What we can do to realise our excellence and equity goals in literacy





The research, practice and policy communities in Aotearoa New Zealand know a lot about literacy; the what and how of development, and what works for whom, under what conditions. But two issues stand in the way of better meeting the national excellence and equity goals. One is solving system challenges of variability, scalability, sustainability and capability. Solving this requires taking a life course approach to the evidence, including what optimises enjoyment and criticality from early learning through schooling; and guaranteeing collective clarity and accountability for effective practices. Solving the second, too much selective and limited reasoning about what is needed, requires better understanding our histories of practice and outcomes, and the evidence about these; taking seriously the collective need for evidence-based reasoning; better understanding the nature of the sciences involved; and careful and collective reasoning to understand what is robust evidence and what is inaccurate and misleading. Both issues have implications for capability building through resourcing, initial teacher education, and professional learning and development.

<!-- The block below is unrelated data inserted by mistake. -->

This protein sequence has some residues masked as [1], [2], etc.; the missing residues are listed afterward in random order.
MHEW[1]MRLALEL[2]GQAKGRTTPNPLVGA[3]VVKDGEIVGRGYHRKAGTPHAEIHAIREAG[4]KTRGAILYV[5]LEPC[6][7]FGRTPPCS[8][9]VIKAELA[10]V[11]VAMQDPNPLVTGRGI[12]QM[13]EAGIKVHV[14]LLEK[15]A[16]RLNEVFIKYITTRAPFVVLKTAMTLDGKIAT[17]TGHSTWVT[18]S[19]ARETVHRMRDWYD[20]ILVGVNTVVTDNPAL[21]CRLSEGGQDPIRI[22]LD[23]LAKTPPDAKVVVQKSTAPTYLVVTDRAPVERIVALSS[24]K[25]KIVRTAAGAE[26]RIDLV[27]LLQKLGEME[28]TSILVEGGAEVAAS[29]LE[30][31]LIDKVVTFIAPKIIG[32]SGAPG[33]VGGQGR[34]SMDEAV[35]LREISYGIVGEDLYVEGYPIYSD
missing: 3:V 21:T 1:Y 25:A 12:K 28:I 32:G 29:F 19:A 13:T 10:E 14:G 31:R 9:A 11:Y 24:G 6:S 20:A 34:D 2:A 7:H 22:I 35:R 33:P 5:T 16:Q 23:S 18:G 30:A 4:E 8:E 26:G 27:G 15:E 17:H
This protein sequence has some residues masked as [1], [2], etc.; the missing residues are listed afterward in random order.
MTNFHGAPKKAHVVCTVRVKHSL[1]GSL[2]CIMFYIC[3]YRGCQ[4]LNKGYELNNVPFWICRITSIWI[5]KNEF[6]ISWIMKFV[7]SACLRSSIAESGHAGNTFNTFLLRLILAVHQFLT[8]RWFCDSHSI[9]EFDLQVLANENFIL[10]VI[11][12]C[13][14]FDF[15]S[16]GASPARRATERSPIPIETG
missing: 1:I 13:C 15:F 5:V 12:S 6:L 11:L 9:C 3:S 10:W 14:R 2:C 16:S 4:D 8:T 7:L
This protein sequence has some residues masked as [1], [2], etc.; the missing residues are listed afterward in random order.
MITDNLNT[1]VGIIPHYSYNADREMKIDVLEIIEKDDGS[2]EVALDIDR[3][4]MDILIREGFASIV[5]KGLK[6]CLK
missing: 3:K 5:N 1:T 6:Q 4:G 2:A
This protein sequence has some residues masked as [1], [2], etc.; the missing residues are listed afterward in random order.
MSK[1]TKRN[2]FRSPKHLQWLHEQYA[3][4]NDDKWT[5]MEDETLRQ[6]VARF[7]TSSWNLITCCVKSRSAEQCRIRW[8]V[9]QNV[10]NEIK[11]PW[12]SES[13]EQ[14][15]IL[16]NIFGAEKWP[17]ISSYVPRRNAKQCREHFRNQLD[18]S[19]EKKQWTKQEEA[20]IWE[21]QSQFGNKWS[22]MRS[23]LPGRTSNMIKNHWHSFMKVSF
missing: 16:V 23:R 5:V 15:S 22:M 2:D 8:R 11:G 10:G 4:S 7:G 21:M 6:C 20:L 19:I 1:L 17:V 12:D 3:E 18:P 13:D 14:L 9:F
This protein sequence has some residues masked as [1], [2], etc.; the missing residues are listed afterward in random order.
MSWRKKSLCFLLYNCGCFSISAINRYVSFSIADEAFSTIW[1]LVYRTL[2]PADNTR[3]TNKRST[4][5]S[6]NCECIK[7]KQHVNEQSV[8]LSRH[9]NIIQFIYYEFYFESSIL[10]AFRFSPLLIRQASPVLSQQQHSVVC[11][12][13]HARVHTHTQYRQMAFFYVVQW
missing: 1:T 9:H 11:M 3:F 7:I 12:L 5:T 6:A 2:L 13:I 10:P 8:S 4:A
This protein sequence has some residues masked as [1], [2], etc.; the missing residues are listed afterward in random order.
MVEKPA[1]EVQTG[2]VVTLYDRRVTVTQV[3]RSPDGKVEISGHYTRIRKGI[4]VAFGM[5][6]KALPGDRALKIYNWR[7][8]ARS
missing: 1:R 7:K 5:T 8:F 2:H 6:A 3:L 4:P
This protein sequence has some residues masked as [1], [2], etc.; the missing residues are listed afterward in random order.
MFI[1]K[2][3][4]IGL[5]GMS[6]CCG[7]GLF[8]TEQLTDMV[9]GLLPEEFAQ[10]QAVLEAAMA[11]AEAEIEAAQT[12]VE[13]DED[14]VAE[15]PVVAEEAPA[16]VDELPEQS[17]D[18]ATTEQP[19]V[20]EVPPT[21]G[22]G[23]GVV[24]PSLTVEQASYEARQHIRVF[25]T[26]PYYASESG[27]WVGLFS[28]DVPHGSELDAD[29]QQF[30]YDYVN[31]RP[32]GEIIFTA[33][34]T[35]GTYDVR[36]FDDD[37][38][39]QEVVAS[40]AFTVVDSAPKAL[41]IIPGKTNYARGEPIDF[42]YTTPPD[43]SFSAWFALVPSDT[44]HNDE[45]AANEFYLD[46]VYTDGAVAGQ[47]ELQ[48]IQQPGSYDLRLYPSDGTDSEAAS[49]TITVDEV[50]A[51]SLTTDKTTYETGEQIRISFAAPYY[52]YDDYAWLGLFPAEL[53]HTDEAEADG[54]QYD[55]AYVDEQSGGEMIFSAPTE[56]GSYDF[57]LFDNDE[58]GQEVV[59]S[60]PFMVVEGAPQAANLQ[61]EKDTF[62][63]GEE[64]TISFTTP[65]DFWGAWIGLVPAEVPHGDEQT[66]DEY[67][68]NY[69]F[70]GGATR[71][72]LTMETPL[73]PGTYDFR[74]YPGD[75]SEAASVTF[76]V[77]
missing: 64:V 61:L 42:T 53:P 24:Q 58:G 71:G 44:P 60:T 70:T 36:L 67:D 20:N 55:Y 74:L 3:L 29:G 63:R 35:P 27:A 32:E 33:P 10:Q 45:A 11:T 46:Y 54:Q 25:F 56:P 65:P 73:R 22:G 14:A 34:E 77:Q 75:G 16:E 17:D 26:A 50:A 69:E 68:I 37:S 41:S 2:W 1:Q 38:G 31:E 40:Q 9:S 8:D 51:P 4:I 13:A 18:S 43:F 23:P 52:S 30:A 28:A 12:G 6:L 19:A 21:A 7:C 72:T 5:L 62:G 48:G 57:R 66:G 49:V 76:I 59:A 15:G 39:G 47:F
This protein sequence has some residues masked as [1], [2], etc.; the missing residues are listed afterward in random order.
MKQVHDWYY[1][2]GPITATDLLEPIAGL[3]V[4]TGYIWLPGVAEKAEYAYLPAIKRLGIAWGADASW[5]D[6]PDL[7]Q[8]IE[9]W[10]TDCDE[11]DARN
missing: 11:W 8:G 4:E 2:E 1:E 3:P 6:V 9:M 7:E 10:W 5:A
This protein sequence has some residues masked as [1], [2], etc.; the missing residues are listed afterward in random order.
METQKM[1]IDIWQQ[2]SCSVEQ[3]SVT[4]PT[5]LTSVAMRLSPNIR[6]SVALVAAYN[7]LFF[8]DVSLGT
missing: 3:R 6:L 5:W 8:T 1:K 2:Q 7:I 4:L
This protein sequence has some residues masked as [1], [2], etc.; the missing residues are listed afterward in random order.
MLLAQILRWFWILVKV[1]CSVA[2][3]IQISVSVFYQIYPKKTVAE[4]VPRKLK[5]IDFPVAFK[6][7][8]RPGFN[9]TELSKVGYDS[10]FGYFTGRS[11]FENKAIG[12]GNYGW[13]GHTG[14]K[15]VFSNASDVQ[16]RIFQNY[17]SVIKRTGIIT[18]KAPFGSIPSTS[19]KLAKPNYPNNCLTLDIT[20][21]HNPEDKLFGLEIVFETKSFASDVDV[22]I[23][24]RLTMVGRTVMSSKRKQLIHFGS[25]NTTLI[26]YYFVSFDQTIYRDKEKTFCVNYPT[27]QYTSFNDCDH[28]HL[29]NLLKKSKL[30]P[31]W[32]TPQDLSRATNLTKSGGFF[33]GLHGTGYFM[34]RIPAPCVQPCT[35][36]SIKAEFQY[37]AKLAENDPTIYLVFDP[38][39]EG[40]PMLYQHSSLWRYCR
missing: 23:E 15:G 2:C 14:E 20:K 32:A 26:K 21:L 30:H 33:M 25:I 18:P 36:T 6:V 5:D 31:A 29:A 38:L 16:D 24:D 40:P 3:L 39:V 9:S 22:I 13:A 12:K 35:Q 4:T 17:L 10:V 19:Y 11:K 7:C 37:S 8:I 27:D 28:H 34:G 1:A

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Author Biography

Stuart McNaughton, University of Auckland

Stuart McNaughton is Professor of Education at the University of Auckland. He is also New Zealand’s  Chief Education Scientific Advisor. He has published extensively on children’s development, the design of effective educational programmes for culturally and linguistically diverse populations, and cultural processes in development. He is the Founding Director of the Woolf Fisher Research Centre/Te Pūtahi Whakatairanga Hapori Ako Angitu which has pioneered research in design based school change, and is currently designing and testing digital tools to promote social and cognitive skills. He is a recipient of national and international research prizes, consults on curricula and educational interventions nationally and internationally, is an Associate Member of Koi Tū the Centre for Informed Futures, a member of a number of academic bodies, and is a Senior Research Fellow at East China Normal University (Shanghai Municipal Institute for Lifelong Learning). In 2011 he was made an Officer of the New Zealand Order of Merit.


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